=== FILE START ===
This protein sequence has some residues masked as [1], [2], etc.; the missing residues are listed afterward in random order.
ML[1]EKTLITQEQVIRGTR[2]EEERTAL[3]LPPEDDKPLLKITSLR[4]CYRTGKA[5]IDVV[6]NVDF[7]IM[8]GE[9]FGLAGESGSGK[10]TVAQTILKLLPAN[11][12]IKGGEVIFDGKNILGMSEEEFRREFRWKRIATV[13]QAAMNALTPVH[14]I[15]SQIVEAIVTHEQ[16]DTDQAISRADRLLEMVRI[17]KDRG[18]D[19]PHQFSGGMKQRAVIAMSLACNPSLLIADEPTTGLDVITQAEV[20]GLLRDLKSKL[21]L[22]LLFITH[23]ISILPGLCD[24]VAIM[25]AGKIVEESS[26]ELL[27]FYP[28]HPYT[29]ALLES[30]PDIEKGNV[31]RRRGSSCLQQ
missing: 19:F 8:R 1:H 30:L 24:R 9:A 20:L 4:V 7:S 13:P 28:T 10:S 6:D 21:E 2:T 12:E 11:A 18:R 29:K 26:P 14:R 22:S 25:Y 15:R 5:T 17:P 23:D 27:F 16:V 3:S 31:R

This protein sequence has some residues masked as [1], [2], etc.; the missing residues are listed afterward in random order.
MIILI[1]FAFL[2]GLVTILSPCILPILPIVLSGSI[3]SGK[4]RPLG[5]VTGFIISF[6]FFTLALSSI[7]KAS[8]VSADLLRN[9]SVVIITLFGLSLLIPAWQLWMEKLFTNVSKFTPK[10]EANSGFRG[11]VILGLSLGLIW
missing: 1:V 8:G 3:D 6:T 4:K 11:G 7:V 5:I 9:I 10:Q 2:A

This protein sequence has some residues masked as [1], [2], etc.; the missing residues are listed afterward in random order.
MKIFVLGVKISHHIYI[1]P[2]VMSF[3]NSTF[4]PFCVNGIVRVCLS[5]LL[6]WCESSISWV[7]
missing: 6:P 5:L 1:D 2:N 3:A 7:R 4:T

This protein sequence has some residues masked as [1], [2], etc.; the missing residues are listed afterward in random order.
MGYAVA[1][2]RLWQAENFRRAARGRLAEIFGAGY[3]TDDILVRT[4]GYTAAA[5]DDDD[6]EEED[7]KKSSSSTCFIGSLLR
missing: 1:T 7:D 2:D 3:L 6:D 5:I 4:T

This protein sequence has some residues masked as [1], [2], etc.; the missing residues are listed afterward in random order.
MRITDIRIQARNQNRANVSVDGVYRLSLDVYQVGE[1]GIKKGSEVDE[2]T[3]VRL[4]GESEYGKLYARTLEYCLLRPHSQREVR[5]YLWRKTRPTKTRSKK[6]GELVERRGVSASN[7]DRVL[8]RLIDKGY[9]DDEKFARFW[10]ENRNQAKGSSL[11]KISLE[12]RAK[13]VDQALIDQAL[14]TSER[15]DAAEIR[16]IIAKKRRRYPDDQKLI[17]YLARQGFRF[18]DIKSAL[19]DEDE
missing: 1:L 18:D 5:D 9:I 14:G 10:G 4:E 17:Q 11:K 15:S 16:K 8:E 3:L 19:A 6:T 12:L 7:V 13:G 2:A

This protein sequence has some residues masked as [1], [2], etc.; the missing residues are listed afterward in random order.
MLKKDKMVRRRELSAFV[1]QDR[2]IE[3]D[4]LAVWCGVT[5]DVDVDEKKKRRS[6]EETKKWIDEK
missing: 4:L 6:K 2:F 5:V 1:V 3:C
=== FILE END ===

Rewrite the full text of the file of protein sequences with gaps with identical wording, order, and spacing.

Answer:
This protein sequence has some residues masked as [1], [2], etc.; the missing residues are listed afterward in random order.
ML[1]EKTLITQEQVIRGTR[2]EEERTAL[3]LPPEDDKPLLKITSLR[4]CYRTGKA[5]IDVV[6]NVDF[7]IM[8]GE[9]FGLAGESGSGK[10]TVAQTILKLLPAN[11][12]IKGGEVIFDGKNILGMSEEEFRREFRWKRIATV[13]QAAMNALTPVH[14]I[15]SQIVEAIVTHEQ[16]DTDQAISRADRLLEMVRI[17]KDRG[18]D[19]PHQFSGGMKQRAVIAMSLACNPSLLIADEPTTGLDVITQAEV[20]GLLRDLKSKL[21]L[22]LLFITH[23]ISILPGLCD[24]VAIM[25]AGKIVEESS[26]ELL[27]FYP[28]HPYT[29]ALLES[30]PDIEKGNV[31]RRRGSSCLQQ
missing: 19:F 8:R 1:H 30:L 24:R 9:A 20:L 4:V 7:S 13:P 28:T 10:S 6:D 21:E 2:T 12:E 11:A 18:R 29:K 26:P 14:R 22:S 25:Y 15:R 5:T 17:P 23:D 27:F 16:V 3:S 31:R

This protein sequence has some residues masked as [1], [2], etc.; the missing residues are listed afterward in random order.
MIILI[1]FAFL[2]GLVTILSPCILPILPIVLSGSI[3]SGK[4]RPLG[5]VTGFIISF[6]FFTLALSSI[7]KAS[8]VSADLLRN[9]SVVIITLFGLSLLIPAWQLWMEKLFTNVSKFTPK[10]EANSGFRG[11]VILGLSLGLIW
missing: 1:V 8:G 3:D 6:T 4:K 11:G 7:V 5:I 9:I 10:Q 2:A

This protein sequence has some residues masked as [1], [2], etc.; the missing residues are listed afterward in random order.
MKIFVLGVKISHHIYI[1]P[2]VMSF[3]NSTF[4]PFCVNGIVRVCLS[5]LL[6]WCESSISWV[7]
missing: 6:P 5:L 1:D 2:N 3:A 7:R 4:T

This protein sequence has some residues masked as [1], [2], etc.; the missing residues are listed afterward in random order.
MGYAVA[1][2]RLWQAENFRRAARGRLAEIFGAGY[3]TDDILVRT[4]GYTAAA[5]DDDD[6]EEED[7]KKSSSSTCFIGSLLR
missing: 1:T 7:D 2:D 3:L 6:D 5:I 4:T

This protein sequence has some residues masked as [1], [2], etc.; the missing residues are listed afterward in random order.
MRITDIRIQARNQNRANVSVDGVYRLSLDVYQVGE[1]GIKKGSEVDE[2]T[3]VRL[4]GESEYGKLYARTLEYCLLRPHSQREVR[5]YLWRKTRPTKTRSKK[6]GELVERRGVSASN[7]DRVL[8]RLIDKGY[9]DDEKFARFW[10]ENRNQAKGSSL[11]KISLE[12]RAK[13]VDQALIDQAL[14]TSER[15]DAAEIR[16]IIAKKRRRYPDDQKLI[17]YLARQGFRF[18]DIKSAL[19]DEDE
missing: 1:L 18:D 5:D 9:I 14:G 10:G 4:E 17:Q 11:K 15:S 16:K 8:E 3:L 19:A 6:T 12:L 7:V 13:G 2:A

This protein sequence has some residues masked as [1], [2], etc.; the missing residues are listed afterward in random order.
MLKKDKMVRRRELSAFV[1]QDR[2]IE[3]D[4]LAVWCGVT[5]DVDVDEKKKRRS[6]EETKKWIDEK
missing: 4:L 6:K 2:F 5:V 1:V 3:C